Well, yes, of course there were some failures before we started testing. We had 2 people spill beverages into units, had one failure that was the logic board video chip, and some that just got too banged up in field use. Overall I'd say the reliability has been very high.
We'll look at the unit with erratic problems on Monday.
The MacBook Pro that was exhibiting the odd behaviour had managed to work it's way semi-loose from the drive connector. I used an eraser to clean off the contacts on the hard drive's connector because they looked a little oxidized and then plugged it back in. We've re-tested it twice and it's passed with no problems. I'll probably test it just one more time to convince myself the thing is fixed.
The boss said to offer these units up for sale to other employees, and much to my surprise almost all of them are being bought up. Yay!!! Little or no shipping to deal with!!!
Are readers really dying to know what we're selling them for?
The way the prices were figured were as follows:
- The "write off" value of each piece of equipment was obtained. How the accounting/tax department came up with it, I don't know.
- The net cost of labor and parts to bring these units back up to functional state (which wasn't much in most cases) is divided among all the units and added to each write off.
- An estimate for any future labor/parts for 30 days is calculated, averaged out, and then added to the cost.
To the best of my knowledge, that's it. The prices ended up being, I'd guess 20%-30% less than typical prices we see on the web. If we had to advertise, package, and ship these items, and warrant these things, the costs would have gone up quite a bit. I think the idea here isn't to make a profit, it's to break even and get the things out of our list of equipment.
....then again, I'm no accountant.
The Intel units are pretty much gone or spoken for. Some of the PPC units remain, which brings me to my next question:
A long time ago, I remember reading a thread that made mention of altering the PRAM settings to allow PPC units to boot from a USB drive. It would be useful for some of these units if we were able to do this. The questions I'd ask in this regard are:
- Is this applicable to all PPC units or just some, and if only some, which PPC units?
- Do any of the newer PPC units boot from USB without any PRAM changes?
I know I was reading an article on the web some time ago about this, and in that article, which I think I saw about 4 years ago, people seemed to be implementing this with limited success. Some systems could do it, some couldn't (or so it seemed). I can't find that artcie now and the PPC unit are now pretty much long gone.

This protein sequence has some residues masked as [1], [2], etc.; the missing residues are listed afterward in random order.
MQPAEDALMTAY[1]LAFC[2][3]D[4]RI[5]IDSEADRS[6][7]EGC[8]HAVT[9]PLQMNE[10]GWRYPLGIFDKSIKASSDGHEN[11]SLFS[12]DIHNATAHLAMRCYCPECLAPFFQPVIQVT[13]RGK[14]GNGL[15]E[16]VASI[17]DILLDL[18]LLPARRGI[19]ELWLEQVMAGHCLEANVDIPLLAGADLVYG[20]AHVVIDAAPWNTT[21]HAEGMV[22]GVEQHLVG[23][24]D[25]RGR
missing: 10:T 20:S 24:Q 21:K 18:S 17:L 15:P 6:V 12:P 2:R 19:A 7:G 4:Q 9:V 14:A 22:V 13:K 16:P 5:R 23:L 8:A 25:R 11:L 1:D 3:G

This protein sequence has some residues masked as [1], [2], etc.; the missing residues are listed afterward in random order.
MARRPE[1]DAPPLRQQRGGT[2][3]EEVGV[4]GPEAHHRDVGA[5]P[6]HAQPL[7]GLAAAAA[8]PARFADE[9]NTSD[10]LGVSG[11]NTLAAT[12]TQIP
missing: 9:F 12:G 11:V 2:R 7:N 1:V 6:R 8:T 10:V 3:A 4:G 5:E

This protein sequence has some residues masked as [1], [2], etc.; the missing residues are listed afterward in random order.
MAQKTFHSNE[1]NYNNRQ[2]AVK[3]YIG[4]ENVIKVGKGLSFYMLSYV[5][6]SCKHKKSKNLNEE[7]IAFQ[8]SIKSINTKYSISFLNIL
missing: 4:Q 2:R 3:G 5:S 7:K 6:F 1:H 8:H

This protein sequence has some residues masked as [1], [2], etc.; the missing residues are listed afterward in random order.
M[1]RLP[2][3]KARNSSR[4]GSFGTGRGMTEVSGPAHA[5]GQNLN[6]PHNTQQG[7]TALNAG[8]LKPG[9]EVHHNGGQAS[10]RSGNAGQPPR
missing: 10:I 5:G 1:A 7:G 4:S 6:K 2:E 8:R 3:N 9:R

...some of the newer 1.33GHz units and faster are surprisingly capable, considering their age and the fact they're single core.
If you decide not to do a new thread, here are some links if you haven't already done a Google search on bootable PPC units;
You will notice in one of those links that the writer makes a point that all G5 PowerMacs and iMac's could boot off of a USB port just by holding the "alt" key down during boot and selecting a USB device.
I think the USB problem can be summarized as follows:
- Some, and I mean some PPC units can boot from USB with no modifications just like Intels.
- Some of the later G4 based units can do it with PRAM modifications
- I've personally never seen it work on a G3.
The fact the results vary so radically between systems leads to a lot of sometimes confusing answers on the web. One guy will swear it's impossible because he has a unit like that in 3 above, and another guy will think that guy's a complete idiot because he holds the opt key down as in 1 above and has no problem.
It's implemented inconsistently.
I don't know if you're looking for some sort of "smoking gun" pointing at one particular flaw developing in all uniits or not. The units we tested were all at least reasonably functional when we began. I don't have an inventory of the exact numbers handy, but the units consisted of Mac Mini's, iMacs, MacBook Pro's, MacBooks, PowerBooks, and a few PowerMacs. Units went back through PPC units up to some earlier Core 2 Duo. Only a few Mac Minis had Core Solo processors.